Yes. The Companion Pass can be used on any type of Southwest ticket (unless you are booked as someone else’s companion).
How quickly does my designated companion go into effect?
When selecting or changing your companion the new name goes into effect immediately. You do not have to wait for the new Companion Pass card to arrive by mail. To change the name of your companion simply call Southwest Airlines and they can change it immediately.
Remember that this can only be done three times per calendar year.
Note that you have to cancel any future companion tickets before changing the name. You can rebook them later, provided there are still seats available.
Can I book a Southwest flight right now, then add my Companion Pass ticket to the reservation once I earn the Companion Pass?
Do I need to have my Companion Pass with me when I travel on Southwest?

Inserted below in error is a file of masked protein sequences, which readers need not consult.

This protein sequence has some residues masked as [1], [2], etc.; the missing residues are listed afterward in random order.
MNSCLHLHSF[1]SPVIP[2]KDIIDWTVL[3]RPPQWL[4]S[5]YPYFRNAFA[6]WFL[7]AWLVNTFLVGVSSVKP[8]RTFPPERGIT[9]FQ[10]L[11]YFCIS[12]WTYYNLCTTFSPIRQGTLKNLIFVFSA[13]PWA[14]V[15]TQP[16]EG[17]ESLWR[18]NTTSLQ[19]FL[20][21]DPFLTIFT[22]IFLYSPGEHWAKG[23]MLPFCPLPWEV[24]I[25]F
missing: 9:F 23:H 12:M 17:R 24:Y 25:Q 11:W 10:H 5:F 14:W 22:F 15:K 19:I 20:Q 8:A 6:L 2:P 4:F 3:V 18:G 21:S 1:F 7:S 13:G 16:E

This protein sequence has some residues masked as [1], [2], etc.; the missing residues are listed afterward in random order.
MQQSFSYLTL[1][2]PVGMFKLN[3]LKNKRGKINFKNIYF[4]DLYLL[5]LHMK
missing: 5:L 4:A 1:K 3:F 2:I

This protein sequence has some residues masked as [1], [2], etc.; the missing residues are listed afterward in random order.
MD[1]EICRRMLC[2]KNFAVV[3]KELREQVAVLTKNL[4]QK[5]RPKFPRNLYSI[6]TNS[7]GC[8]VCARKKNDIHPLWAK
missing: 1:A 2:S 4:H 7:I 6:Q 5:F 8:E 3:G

No. In fact, the physical Companion Pass card that you receive in the mail is worthless. I just throw it away.
Do points transferred from other loyalty programs count toward the Companion Pass?
I earned 50,000 Southwest points earlier in 2017. If I earn another 60,000 in early 2018 will I get the Companion Pass?
No. Doing this would mean you earned 50,000 points in 2017 and 60,000 in 2018 and would not earn a Companion Pass. All 110,000 points must be earned in the same calendar year. This is perhaps the most common mistake I see when it comes to Companion Pass.
Companion Pass is not awarded to you just for earning 110,000 Southwest points over the course of your lifetime. The 110,000 points have to be earned in the same calendar year.
Can I sign up for the Southwest Credit Cards in 2017 but wait to earn their bonuses/a Companion Pass in 2018?
Yes. But be very careful not to accidentally hit the minimum spending requirement on the cards early. I see this mistake made by dozens of people each year and unfortunately there is nothing that can be done to correct it.
Note also that you only have 3 months to meet the minimum spending requirement and earn the bonus points. So you can’t sign up for the Southwest cards in say, July, and meet the minimum spend in January of the following year.